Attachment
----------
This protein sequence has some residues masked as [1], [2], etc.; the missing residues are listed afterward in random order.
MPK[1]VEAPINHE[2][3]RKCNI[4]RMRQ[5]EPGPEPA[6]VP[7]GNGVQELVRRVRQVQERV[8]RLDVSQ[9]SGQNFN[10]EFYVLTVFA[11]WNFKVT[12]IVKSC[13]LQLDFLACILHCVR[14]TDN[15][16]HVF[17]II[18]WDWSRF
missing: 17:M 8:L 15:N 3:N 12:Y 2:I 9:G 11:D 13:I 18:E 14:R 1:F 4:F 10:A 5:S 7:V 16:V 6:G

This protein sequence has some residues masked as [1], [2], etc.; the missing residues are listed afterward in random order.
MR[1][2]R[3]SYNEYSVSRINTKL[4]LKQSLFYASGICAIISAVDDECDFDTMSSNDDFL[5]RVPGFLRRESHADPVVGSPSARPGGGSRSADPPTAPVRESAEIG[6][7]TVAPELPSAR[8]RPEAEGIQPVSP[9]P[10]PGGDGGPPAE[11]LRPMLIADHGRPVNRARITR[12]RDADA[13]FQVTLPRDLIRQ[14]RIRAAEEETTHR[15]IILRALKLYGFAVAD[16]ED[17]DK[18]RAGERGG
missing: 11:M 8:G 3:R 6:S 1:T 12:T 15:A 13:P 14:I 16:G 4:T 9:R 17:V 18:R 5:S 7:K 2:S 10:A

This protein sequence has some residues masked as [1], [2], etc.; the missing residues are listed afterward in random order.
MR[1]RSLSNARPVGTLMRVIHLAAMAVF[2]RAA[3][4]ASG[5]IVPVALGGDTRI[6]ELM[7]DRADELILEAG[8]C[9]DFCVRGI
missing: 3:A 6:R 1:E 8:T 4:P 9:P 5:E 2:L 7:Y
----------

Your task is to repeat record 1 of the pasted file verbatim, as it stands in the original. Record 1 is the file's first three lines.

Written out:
This protein sequence has some residues masked as [1], [2], etc.; the missing residues are listed afterward in random order.
MPK[1]VEAPINHE[2][3]RKCNI[4]RMRQ[5]EPGPEPA[6]VP[7]GNGVQELVRRVRQVQERV[8]RLDVSQ[9]SGQNFN[10]EFYVLTVFA[11]WNFKVT[12]IVKSC[13]LQLDFLACILHCVR[14]TDN[15][16]HVF[17]II[18]WDWSRF
missing: 17:M 8:L 15:N 3:N 12:Y 2:I 9:G 11:D 13:I 18:E 14:R 1:F 4:F 10:A 5:S 7:V 16:V 6:G